"It ain't broke, so don't fix it, a £100 million cut to a £450 million budget is not minor," he added.

    "We want a government funded Arts Council that allows us to be as successful as we are at the moment and continue to play our part in paying for hospital beds. We're profitable. We want to continue to be.

    "I would accept the need for cuts if they were equal across sectors but I don't think banks are paying their due."

    Courtesy of the BBC web site

  • Mon 11 Apr 2011

    MAS records backs a new school at Bromsgrove's Artrix

    School of rock logo Join My Band is open to anyone aged 12-18

    A new rock school at the Artrix in Bromsgrove is being backed by a Worcestershire-based record company.

    MAS records, based at Kidderminster college and have rock legend Robert Plant as a patron, will give expert advice at the workshops.

    The aim is to give talented youngsters the skills they will need in order to get their first break.

    The workshops are led by Scott Garrett, a tutor with extensive experience in the rock music industry.


    Robert Plant Robert Plant has been a patron of MAS since it launched

    Scott Garrett says the workshops will help young musicians to get started: "They're kind of aimed at people who are not yet in a band - maybe they've been playing in their bedroom for six months."

    The first workshop is on Sunday, April 10, and will show youngsters how to network with others to form a band, and also teach live performance skills and outline some of the ins and outs of the business.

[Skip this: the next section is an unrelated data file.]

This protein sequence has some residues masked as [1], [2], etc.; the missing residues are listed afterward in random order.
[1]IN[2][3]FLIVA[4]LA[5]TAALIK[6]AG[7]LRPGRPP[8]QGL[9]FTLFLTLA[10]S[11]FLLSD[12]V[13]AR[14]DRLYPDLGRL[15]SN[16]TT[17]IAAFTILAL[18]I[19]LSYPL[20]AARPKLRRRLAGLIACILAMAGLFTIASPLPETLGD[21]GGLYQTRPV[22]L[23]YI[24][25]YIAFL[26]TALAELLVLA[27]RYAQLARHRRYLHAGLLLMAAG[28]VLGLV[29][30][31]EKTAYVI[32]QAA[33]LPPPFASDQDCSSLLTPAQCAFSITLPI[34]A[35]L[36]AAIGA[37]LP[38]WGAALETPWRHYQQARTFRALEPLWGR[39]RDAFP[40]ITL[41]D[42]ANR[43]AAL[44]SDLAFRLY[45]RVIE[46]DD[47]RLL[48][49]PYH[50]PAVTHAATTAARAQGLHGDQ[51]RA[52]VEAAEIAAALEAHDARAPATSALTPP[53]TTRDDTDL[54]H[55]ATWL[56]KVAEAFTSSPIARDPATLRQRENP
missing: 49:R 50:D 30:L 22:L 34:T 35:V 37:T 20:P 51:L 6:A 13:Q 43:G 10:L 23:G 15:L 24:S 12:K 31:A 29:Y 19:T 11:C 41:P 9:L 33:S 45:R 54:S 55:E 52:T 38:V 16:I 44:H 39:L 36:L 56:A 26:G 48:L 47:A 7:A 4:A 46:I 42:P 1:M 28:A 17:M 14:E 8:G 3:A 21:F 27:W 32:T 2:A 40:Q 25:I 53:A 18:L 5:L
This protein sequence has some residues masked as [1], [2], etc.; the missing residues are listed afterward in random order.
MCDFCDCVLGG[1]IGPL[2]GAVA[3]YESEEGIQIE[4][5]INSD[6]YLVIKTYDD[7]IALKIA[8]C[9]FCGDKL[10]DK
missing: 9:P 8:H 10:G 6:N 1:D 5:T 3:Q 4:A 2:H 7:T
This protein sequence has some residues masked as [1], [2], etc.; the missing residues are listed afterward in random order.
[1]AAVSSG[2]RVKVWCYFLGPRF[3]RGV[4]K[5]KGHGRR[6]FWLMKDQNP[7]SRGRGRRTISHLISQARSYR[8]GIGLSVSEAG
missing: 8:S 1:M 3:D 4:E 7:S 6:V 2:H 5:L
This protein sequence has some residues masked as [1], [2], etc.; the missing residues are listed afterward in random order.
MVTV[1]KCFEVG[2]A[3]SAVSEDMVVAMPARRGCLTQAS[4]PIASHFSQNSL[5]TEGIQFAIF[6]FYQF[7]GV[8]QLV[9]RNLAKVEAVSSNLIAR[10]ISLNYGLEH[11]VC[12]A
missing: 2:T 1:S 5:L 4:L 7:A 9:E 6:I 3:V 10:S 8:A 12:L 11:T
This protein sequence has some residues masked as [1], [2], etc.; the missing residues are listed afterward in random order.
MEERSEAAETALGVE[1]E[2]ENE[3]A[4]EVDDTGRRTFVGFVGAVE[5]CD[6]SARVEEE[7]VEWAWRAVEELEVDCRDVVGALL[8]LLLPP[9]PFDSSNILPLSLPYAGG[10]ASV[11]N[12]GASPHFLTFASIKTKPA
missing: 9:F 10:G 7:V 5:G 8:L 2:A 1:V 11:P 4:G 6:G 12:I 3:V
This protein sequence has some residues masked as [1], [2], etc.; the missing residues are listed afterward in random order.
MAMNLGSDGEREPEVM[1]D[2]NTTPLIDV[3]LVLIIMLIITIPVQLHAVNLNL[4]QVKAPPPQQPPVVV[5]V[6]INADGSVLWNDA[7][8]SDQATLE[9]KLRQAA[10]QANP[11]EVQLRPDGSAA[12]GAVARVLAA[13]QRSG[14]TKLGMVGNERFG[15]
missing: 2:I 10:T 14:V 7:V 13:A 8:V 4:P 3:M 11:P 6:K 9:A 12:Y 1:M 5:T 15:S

The second workshop is on Sunday, May 1, and will look at song-writing, securing gigs and performing rights.

    Each full-day workshop will culminate in a studio gig to showcase what the participants have achieved.

    More details are available from TC Peppercorn, Artrix Education & Outreach Co-Ordinator on 01527 572707.

    Article courtesy of The BBC Web Site 25th March 2011

  • Tue 22 Mar 2011
    We're pleased to announce that Bromsgrove Arts Alive has a new web site. It should make it easier for us to add to and edit its contents, as we're assured that it uses some of the latest "content management software", called Drupal.
  • Tue 1 Mar 2011

    As you may know, the recent Comprehensive Spending Review left local councils facing an average cut of 28%. The non-statutory status of local funding for cultural services has meant that the arts sector is left vulnerable to bear the brunt of these cuts.

    Unfortunately last month, Somerset County Council became the first local authority to announce that it was axing all of its arts funding. Not only has this signalled a cultural decline for the county itself it has also sets precedent for other local authorities. Darlington and Rochdale have followed.

    To prevent lasting damage being done to the arts, I Value the Arts has given supporters in affected areas relevant and useful information about plans for the arts in their community with practical suggestions about how they can make a difference. Of course, the more signatories we have, the more people there are to take action. Find out more about what you can do at